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Shasta County









            California possesses many remarkable springs of medicinal qualities, to which come people from all parts of the country for relief from physical ailments.  Of these, none excels the wonderful waters of Ney’s Springs, located in a canyon leading off from the grand canyon of the Sacramento River, about five miles south of Sisson (now Mount Shasta City), and two miles west of Cantara station, on the Southern Pacific Railroad.  The springs received their name from their discoverer, John Ney, who found them while on a hunting trip about forty years ago.  He recognized the fact that the waters were of unusual character and, being at the time in poor health, he and his wife, whose maiden name was Catherine R. Butler, devoted their attention to the possibilities of developing here a health resort.  An analysis of the waters showed their distinctive medicinal value, and as the different springs produced different kinds of water, their value was proportionately greater.  During the following years they made many valuable improvements on the property which they acquired, building roads and trails from the outside and it is noteworthy that all of the original timber is still standing on this eight hundred acre tract.  They gave their entire attention to the management of the springs during their remaining years and the property has since been under the management of their daughter, Miss Clara B. Ney.  The popularity of Ney’s Springs has steadily increased through the recommendations of those who have here received definitely beneficial results from the use of the water.

            The water of the main spring, which is designated as “Aqua de Ney,” is unique in its strength and medicinal qualities, being an antiseptic and germicide and has been used in the treatment of stomach and blood diseases for many years with remarkable results.  The water has a disagreeable odor, which disappears in a few minutes.  It will not affect sound flesh nor cause nausea in a sound stomach, but in cases of badly diseased, inflamed or ulcered stomachs the water should be diluted at first.  The best place to try “Aqua de Ney” is at the springs, but the water is also bottled and on the market, so that it is within the reach of all who need it.  From another of the springs flows what is called “Beauty Water,” which has excellent qualities as a shampoo, face wash and lotion, being also used to advantage in the cure of cutaneous diseases.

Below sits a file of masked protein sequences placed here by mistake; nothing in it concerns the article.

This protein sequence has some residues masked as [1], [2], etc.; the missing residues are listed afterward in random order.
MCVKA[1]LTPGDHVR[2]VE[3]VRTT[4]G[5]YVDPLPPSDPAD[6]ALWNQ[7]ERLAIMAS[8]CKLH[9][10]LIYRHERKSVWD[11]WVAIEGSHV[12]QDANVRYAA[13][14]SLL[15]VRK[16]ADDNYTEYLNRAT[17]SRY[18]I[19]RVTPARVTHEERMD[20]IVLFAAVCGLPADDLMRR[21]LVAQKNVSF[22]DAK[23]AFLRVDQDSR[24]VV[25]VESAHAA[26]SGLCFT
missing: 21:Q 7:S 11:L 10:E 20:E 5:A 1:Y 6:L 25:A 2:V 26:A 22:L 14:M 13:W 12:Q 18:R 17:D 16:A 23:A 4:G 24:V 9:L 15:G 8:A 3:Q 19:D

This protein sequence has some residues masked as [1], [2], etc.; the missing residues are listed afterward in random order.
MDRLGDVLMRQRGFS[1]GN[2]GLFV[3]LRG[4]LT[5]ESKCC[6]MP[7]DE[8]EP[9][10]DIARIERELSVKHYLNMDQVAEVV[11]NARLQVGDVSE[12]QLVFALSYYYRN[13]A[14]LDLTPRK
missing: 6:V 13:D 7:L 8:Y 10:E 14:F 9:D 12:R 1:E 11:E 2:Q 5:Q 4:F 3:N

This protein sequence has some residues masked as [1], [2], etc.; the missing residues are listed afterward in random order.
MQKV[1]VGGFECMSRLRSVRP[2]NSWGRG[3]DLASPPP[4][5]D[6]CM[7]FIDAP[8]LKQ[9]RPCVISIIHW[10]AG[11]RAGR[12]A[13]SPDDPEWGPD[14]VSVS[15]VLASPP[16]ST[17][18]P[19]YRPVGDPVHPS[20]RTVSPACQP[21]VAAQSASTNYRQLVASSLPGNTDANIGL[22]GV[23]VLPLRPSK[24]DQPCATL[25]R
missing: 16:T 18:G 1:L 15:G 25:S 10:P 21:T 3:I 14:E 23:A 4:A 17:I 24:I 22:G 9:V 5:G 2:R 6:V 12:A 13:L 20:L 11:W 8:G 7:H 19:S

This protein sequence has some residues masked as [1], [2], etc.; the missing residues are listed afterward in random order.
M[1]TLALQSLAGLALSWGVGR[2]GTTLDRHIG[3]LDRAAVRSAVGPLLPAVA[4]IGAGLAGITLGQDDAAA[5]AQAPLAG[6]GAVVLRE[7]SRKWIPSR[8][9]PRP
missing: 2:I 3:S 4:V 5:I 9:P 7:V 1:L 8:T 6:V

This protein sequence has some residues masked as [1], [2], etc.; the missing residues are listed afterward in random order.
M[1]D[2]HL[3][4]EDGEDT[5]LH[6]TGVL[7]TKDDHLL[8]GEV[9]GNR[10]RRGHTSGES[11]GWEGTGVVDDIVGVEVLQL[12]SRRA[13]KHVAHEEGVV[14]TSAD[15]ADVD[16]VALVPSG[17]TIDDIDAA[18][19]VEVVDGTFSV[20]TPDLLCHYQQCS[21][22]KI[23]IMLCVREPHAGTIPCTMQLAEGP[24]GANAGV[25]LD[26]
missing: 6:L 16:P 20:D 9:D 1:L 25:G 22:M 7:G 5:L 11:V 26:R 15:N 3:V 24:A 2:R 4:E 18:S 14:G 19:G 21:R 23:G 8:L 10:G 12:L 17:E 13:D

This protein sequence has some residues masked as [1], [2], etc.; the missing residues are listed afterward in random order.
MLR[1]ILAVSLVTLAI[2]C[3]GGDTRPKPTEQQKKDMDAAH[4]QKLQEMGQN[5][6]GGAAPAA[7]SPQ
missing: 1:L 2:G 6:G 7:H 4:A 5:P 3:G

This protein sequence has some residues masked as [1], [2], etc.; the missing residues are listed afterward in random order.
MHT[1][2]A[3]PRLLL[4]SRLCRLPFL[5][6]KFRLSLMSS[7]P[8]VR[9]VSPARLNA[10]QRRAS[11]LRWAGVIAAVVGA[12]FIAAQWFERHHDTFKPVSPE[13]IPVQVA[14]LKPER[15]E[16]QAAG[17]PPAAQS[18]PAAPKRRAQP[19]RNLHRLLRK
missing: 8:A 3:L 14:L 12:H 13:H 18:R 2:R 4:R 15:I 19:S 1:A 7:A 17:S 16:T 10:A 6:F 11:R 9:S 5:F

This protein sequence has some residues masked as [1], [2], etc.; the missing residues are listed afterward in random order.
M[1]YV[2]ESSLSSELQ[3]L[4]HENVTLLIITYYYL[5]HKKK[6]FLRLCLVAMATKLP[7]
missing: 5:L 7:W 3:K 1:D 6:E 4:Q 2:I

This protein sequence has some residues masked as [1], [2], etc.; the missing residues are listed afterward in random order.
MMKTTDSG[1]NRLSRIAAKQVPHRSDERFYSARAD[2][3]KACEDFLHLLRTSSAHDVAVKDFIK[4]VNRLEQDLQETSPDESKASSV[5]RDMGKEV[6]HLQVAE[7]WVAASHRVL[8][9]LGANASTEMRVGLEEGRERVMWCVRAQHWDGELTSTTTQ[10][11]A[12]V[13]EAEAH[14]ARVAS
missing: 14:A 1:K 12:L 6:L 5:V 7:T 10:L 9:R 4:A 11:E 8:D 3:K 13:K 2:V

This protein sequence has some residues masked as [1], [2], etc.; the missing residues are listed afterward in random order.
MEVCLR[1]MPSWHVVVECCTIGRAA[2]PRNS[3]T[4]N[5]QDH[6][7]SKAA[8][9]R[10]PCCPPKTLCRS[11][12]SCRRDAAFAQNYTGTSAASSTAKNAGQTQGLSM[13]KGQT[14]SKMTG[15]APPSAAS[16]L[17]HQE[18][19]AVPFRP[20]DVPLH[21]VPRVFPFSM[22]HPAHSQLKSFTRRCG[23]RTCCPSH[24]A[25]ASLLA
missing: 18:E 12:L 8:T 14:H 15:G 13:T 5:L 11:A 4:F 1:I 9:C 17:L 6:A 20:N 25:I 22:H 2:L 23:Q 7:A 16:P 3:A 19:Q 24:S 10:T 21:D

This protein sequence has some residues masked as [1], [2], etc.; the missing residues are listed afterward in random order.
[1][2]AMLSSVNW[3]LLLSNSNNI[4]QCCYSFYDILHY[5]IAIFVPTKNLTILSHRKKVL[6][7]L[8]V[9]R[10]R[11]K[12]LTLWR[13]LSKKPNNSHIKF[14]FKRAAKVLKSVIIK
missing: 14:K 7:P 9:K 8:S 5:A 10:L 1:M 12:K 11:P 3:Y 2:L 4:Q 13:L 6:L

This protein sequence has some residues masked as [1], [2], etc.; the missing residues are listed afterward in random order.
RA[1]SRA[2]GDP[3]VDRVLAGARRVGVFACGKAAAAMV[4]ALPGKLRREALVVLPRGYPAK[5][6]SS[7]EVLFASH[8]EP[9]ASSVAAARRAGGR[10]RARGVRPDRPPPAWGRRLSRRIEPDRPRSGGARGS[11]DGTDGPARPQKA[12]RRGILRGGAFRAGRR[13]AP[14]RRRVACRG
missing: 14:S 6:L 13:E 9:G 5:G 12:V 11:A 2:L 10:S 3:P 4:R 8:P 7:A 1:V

Ney’s Springs has always paid dividends on the investment, not only because of the medicinal value of the water, but also from the fact that this is one of the real beauty spots of northern California, and in a section of the state which is hardly excelled for its rare natural charm and scenic splendor.

            John Ney, the discoverer and developer of the springs, was a native of North Carolina and his wife was born in Tennessee.  They came across the plains by way of Truckee and Donner Lake, traveling in a train of one hundred wagons, nine months being required to make the long overland journey.  Mr. Ney located near Wheatland, where he was in the employ of the Southern Pacific Railroad.  In the early days he also drove the stage from Smartsville to Wawona, California, and was widely known among the early residents of this section.  His death occurred at Oakland, California, though for many years he maintained his summer residence at the springs, to which his friends often insisted that they be brought for treatment.  The drive to the springs from Mt. Shasta City is a beautiful one, there being two roads, either one of which is through scenery of unusual charm.  All of the improvements and equipment represent the labors of Mr. Ney and his family.  The springs have been open to the public during the summer months for practically forty years.  Great pine, fir and oak trees abound on every hand and the wild shrubbery contributes to the natural beauty of the surroundings.  Excellent hunting and fishing makes this a paradise for those who enjoy such sports.  The riparian water rights belong to the land, which is ample protection for the future.  Near the headquarters are beautiful falls, nearly one hundred feet high.  Mr. Ney died some years ago and his wife passed away in December, 1929.  Miss Clara B. Ney, who conducts the place during the summer season, is a teacher by profession, connected with the public schools of Oakland.  She has always been greatly interested in the springs and under her supervision they are becoming more popular than ever.  There are rooming accommodations for fifty persons, besides the campground space.  The baths are under the direction of competent people, and the property is illuminated by electric lights, while throughout the premises modern equipment is utilized, though great pains is taken that nothing be permitted to mar the natural beauty of the scene.  With such publicity and development as has been given to places of less real worth, Ney’s Springs would become a world-renowned health and pleasure resort.



Transcribed by Gerald Iaquinta.

Source: Wooldridge, J. W. Major, History of the Sacramento Valley California, Vol. 3  Pages 301-303. Pioneer Historical Publ. Co. Chicago 1931.

© 2010  Gerald Iaquinta.




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